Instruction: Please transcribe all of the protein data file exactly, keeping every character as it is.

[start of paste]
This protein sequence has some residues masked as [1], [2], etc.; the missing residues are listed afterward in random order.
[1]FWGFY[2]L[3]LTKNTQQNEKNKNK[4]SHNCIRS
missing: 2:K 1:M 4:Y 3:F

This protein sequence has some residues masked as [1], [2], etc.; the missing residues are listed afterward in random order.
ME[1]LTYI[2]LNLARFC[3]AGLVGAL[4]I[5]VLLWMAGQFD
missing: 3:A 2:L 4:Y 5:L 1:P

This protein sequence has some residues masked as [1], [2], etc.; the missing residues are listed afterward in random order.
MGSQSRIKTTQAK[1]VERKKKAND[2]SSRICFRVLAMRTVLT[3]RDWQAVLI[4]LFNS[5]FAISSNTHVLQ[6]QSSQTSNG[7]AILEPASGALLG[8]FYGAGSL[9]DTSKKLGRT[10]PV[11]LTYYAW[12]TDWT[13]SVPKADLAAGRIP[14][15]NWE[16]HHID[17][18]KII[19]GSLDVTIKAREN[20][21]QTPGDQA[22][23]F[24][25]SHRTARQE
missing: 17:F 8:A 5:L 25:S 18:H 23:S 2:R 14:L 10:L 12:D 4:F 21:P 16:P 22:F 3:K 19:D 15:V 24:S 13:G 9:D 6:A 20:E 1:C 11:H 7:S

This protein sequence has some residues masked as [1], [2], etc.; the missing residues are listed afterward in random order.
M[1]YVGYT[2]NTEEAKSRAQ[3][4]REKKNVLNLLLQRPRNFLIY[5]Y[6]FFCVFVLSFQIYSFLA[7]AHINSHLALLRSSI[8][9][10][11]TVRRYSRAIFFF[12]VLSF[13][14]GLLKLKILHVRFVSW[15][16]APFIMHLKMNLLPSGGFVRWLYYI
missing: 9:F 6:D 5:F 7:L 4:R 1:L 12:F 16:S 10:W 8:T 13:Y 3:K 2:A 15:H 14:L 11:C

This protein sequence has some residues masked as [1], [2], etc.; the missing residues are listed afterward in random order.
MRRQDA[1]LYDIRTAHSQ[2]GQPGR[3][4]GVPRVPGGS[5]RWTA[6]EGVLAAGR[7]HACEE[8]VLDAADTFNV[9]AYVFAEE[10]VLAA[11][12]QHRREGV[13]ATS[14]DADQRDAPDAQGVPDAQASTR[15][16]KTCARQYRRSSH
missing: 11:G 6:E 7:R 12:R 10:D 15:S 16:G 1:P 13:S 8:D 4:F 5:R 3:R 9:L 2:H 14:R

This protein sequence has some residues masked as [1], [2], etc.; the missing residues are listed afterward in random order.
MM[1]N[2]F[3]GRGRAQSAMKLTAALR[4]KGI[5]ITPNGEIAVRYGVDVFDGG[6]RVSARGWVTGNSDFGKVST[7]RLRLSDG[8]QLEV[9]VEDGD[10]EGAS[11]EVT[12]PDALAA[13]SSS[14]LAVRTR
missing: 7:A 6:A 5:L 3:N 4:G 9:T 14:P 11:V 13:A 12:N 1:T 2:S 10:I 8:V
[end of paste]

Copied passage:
This protein sequence has some residues masked as [1], [2], etc.; the missing residues are listed afterward in random order.
[1]FWGFY[2]L[3]LTKNTQQNEKNKNK[4]SHNCIRS
missing: 2:K 1:M 4:Y 3:F

This protein sequence has some residues masked as [1], [2], etc.; the missing residues are listed afterward in random order.
ME[1]LTYI[2]LNLARFC[3]AGLVGAL[4]I[5]VLLWMAGQFD
missing: 3:A 2:L 4:Y 5:L 1:P

This protein sequence has some residues masked as [1], [2], etc.; the missing residues are listed afterward in random order.
MGSQSRIKTTQAK[1]VERKKKAND[2]SSRICFRVLAMRTVLT[3]RDWQAVLI[4]LFNS[5]FAISSNTHVLQ[6]QSSQTSNG[7]AILEPASGALLG[8]FYGAGSL[9]DTSKKLGRT[10]PV[11]LTYYAW[12]TDWT[13]SVPKADLAAGRIP[14][15]NWE[16]HHID[17][18]KII[19]GSLDVTIKAREN[20][21]QTPGDQA[22][23]F[24][25]SHRTARQE
missing: 17:F 8:A 5:L 25:S 18:H 23:S 2:R 14:L 10:L 12:D 4:F 21:P 16:P 22:F 3:K 19:D 15:V 24:S 13:G 9:D 6:A 20:E 1:C 11:H 7:S

This protein sequence has some residues masked as [1], [2], etc.; the missing residues are listed afterward in random order.
M[1]YVGYT[2]NTEEAKSRAQ[3][4]REKKNVLNLLLQRPRNFLIY[5]Y[6]FFCVFVLSFQIYSFLA[7]AHINSHLALLRSSI[8][9][10][11]TVRRYSRAIFFF[12]VLSF[13][14]GLLKLKILHVRFVSW[15][16]APFIMHLKMNLLPSGGFVRWLYYI
missing: 9:F 6:D 5:F 7:L 4:R 1:L 12:F 16:S 10:W 8:T 13:Y 3:K 2:A 15:H 14:L 11:C

This protein sequence has some residues masked as [1], [2], etc.; the missing residues are listed afterward in random order.
MRRQDA[1]LYDIRTAHSQ[2]GQPGR[3][4]GVPRVPGGS[5]RWTA[6]EGVLAAGR[7]HACEE[8]VLDAADTFNV[9]AYVFAEE[10]VLAA[11][12]QHRREGV[13]ATS[14]DADQRDAPDAQGVPDAQASTR[15][16]KTCARQYRRSSH
missing: 11:G 6:E 7:R 12:R 10:D 15:S 16:G 1:P 13:S 8:D 4:F 5:R 3:R 9:L 2:H 14:R

This protein sequence has some residues masked as [1], [2], etc.; the missing residues are listed afterward in random order.
MM[1]N[2]F[3]GRGRAQSAMKLTAALR[4]KGI[5]ITPNGEIAVRYGVDVFDGG[6]RVSARGWVTGNSDFGKVST[7]RLRLSDG[8]QLEV[9]VEDGD[10]EGAS[11]EVT[12]PDALAA[13]SSS[14]LAVRTR
missing: 7:A 6:A 5:L 3:N 4:G 9:T 14:P 11:V 13:A 12:N 1:T 2:S 10:I 8:V